Project opens discussion on monument controversy

A first sketch of sophomore Marie Moeller’s idea.
Photo Julianna Jett.

Over the past few years, monuments have become an object of controversy throughout our nation.

The tragedy in Charlottesville and issues surrounding Monument Avenue amplified that controversy, hitting close to the Godwin community.

On Aug. 11, Neo-Nazis and protestors of the removal of confederate statues rallied around   Charlottesville’s Robert E. Lee statue at Emancipation Park.

They were met with counter-protestors, and the rally ended when “white right” protestor James Field ran a car into a group of counter-protestors on Aug. 12.

Art teacher Lindsey Hurlburt decided to create a project that addressed the monuments and the issues surrounding them.

Her inspiration came from a dear friend of hers, a police officer who passed away during the Charlottesville protests.

“The project is personally meaningful to me, and I think this is the first time where there is an opportunity to study art that is deeply meaningful, timely, and that really shows the importance of our public art, and how it affects our community,” said Hurlburt.

Hurlburt researched different possibilities for her project so that she could assign the project without offending anyone, as well as allowing all of her students’ opinions to be heard. The assignment was given to her Art III students.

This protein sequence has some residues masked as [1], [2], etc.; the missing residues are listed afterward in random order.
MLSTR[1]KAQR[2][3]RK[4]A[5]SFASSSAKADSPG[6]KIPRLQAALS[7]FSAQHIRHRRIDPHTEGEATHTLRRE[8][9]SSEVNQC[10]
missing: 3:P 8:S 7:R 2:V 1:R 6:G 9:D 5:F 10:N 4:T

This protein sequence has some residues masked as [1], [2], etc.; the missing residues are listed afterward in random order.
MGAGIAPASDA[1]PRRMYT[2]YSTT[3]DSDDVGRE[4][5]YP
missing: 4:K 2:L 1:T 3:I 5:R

“The project is based on the Monument Avenue Commission, which is a group of people that talks about how they can either change the monuments, or add context. This project is based on the idea that my students have been appointed to this commission,” said Hurlburt.

The students must research the five Confederate monuments placed on Monument Avenue, and decide based on that research and on general public opinion whether or not they want to take down the statue, add another statue near by, or keep the statue as is.

If the students wish to take down the statue, they must figure out something to put in its place.

“My students will draw what they believe their statue should look like, and the idea is to then present some of their ideas to the Commission.

“I believe that having their ideas presented in an official setting could really empower them,” said Hurlburt.

Before the project even got started, Hurlburt wanted her students to have a clear understanding of the debate surrounding the statues on Monuments Avenue.

Hurlburt asked the Associate Professor of Art Education from Virginia Commonwealth University Dr. Melanie Buffington to discuss the statues in class.

Hurlburt does not hope to change her students’ minds, but she said that she wants them to become critical thinkers and problem solvers, and also to learn the history and visual impact of these statues in order to gain a more well-rounded and educated opinion.

“I believe that it is important for other subjects to address controversial issues because I personally think that the reason things like what happened in Charlottesville happen is because there are not enough critical conversations about race relations.

“[A]s a teacher in any subject matter, we have the opportunity to facilitate those conversations with our future,” said Hurlburt.

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